What is a good heart rate variability range?
When measuring Heart Rate Variability (HRV), one of the most frequently asked questions from is, “Is this a good score?”
Quick refresher: HRV is NOT the same as plain old heart rate (HR). It’s not the “beats per minute” number most of us are familiar with. This article explains why HRV can be much more powerful to track instead of simple heart rate.
Knowing where your HRV stacks up can help you determine your starting point relative to the “norm”. It is important to note that comparing your HRV to others can be tricky. There are many factors such as age, health, gender, and fitness level to account for. HRV is also sensitive to changes in physical and mental health. Therefore, when seeing where your HRV values stack up, it is best to compare yourself against people similar to you.
Population Comparison for HRV data
This research review covers ranges for HRV values for RMSSD, SDNN, HF/LF, and more based on published research. Below you will find similar values for Elite HRV app users with a primary focus on the Elite HRV score.
Keep in mind, the Elite HRV user base may not directly represent the general population. We have a higher representation of elite and recreational athletes that typically have higher HRV scores. This may slightly skew the sample stats when compared to some medical research studies. That said, we do have a very large population sample (over a million readings) that helps increase the confidence of the data analysis. There is also a significant number of “average” health seekers and a number of people rehabilitating from serious injuries, illnesses, or diseases.
The average HRV score for Elite HRV users is 59.3 (on a 1-100 scale) with 75% of users’ HRV scores falling between 46.3 and 72.0.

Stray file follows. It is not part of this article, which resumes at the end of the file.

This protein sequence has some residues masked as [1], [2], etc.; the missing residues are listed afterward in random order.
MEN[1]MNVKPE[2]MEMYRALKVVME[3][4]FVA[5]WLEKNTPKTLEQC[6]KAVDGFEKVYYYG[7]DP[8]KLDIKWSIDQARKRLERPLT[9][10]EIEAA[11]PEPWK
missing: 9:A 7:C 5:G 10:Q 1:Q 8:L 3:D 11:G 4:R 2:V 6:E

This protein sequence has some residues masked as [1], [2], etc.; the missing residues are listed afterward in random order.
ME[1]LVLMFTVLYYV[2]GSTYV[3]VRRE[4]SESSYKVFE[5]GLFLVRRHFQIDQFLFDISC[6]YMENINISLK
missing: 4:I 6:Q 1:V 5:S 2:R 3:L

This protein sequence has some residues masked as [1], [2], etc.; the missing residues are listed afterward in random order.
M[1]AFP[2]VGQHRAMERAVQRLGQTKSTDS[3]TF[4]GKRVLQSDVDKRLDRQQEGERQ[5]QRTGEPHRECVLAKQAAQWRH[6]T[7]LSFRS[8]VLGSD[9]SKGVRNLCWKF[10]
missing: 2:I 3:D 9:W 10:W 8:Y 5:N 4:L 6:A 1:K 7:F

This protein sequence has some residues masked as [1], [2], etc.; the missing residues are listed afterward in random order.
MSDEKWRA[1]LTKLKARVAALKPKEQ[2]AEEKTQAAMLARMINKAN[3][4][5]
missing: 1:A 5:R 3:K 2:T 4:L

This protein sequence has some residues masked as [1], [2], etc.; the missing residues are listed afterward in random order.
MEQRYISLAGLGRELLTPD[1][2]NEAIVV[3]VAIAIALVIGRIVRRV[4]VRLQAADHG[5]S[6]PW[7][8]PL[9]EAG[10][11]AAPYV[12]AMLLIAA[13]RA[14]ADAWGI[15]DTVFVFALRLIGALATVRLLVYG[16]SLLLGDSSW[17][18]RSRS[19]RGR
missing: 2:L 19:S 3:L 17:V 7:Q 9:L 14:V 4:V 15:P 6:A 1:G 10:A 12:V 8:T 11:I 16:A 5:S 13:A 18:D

Whose data are we looking at? Starting with over 72,000 users and over a million readings in our database, we first narrowed the readings down to only short-term time-domain “morning readiness” readings. Then we removed the obviously inaccurate readings (usually generated from incompatible measurement devices). We then further reduced the population sample to Elite HRV users that have taken more than one “morning readiness” reading resulting in a conservative sample population of 24,764 people. An average HRV score was generated for each person that fulfilled this criteria and those average scores were used to develop statistical HRV results.
Heart Rate Variability by Age and Gender Breakdown
The Elite HRV population sample was further broken down into age and gender groups based on user input data to allow users to compare themselves to others within their same demographic group. The Elite HRV users (based on the 35% of users that optionally input their age and gender details) are 13.9% females and 86.1% males.
As can be seen from the charts and tables below, HRV decreases with increasing age for both genders. To learn more about how gender influences HRV and why HRV decreases with age, see this post.
Elite HRV Scores Compared To Other Platforms
We get questions about how Elite HRV’s “HRV Score” compares to the scores from other HRV software applications so we thought it might be helpful to show how Elite HRV’s normal demographic values translate to other platforms.
Keep in mind, the data used to calculate these scores was gathered on Elite HRV’s platform, so it does not necessarily represent the user populations of those other platforms and does not take into account different artifact cleaning algorithms and other potential differences. There are other HRV software applications that are not listed in the below table because they either do not publish their scoring system or do not have a large user base.